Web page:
Local option sales tax advances in Frankfort - wave3.com-Louisville News, Weather & Sports

Local option sales tax advances in Frankfort

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House Speaker Greg Stumbo House Speaker Greg Stumbo
Louisville Mayor Greg Fischer Louisville Mayor Greg Fischer

FRANKFORT, KY (WAVE) - The local-option sales tax issue moved ahead Tuesday in Frankfort with Louisville Mayor Greg Fischer's backing, but its future is in doubt.

House Bill 399, which would ask voters to approve a constitutional amendment allowing them to then decide whether to raise their own municipal sales tax, advanced out of the House Elections committee. The bill in sponsored by Rep. Tommy Thompson, D-Owensboro.

Louisville lawmakers are split on measure, despite Fischer making regular trips to the state Capitol to ask for their support. Leaders in the House are also divided, with Speaker Greg Stumbo saying he didn't know whether the issue would come up for a vote.

"I don't think it's good for the State of Kentucky," Stumbo said, calling it "bad policy" because a local sales tax would make voters less likely to approve an increase in the statewide sales tax in future years.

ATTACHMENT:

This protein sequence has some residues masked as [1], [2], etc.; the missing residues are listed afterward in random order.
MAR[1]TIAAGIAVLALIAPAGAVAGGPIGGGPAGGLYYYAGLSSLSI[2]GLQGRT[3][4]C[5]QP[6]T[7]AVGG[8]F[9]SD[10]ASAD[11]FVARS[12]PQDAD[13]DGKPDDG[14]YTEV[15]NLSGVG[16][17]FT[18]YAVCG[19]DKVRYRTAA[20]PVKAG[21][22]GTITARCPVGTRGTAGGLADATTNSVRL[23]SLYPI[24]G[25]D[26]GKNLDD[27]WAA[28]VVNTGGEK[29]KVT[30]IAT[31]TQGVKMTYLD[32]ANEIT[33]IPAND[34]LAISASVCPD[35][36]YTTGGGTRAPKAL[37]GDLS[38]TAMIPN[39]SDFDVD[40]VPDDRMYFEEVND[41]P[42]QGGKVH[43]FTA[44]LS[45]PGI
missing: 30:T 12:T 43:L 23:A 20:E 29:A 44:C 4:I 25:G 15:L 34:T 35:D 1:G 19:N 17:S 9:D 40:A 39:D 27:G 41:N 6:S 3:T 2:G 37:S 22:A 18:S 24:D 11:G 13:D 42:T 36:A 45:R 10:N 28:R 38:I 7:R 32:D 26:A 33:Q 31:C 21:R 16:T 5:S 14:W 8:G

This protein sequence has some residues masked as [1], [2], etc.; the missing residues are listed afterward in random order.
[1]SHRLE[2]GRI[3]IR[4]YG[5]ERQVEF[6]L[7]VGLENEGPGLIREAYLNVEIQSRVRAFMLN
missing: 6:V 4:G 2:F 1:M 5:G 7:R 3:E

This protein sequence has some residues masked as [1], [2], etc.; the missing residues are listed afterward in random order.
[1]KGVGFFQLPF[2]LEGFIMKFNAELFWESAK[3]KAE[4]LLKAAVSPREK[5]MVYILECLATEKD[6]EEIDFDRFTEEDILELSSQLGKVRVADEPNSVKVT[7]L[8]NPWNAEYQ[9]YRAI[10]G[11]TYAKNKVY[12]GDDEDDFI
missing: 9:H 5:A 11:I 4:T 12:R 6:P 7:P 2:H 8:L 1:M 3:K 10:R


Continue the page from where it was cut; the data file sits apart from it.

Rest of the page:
According to studies from the University of Louisville, many cities similar in size to Louisville already have a local-option sales tax. Fischer said last week the 1-cent tax could help build a regional library, the Louisville Loop, or fix crumbling sidewalks.

If voters approve, a Louisville tax commission would choose the project to pursue. Metro Council would have to agree on the ballot language, before putting the question back to voters. The tax would go away once the project is finished, Fischer has said repeatedly.

The Kentucky Retail Federation told lawmakers Tuesday that the extra sales tax will hurt Louisville businesses. Citing an internal poll, a representative for a federation of small businesses said 76 percent of owners opposed the tax.

Fischer questioned the numbers that opponents cited.

"If you don't invest, then you shrink and fade away," he said. "You have to invest to thrive and prosper. Any winning city that you see is investing in itself."

The measure now moves to the full House. Thompson said he hadn't started doing vote counts to see whether the bill could succeed.

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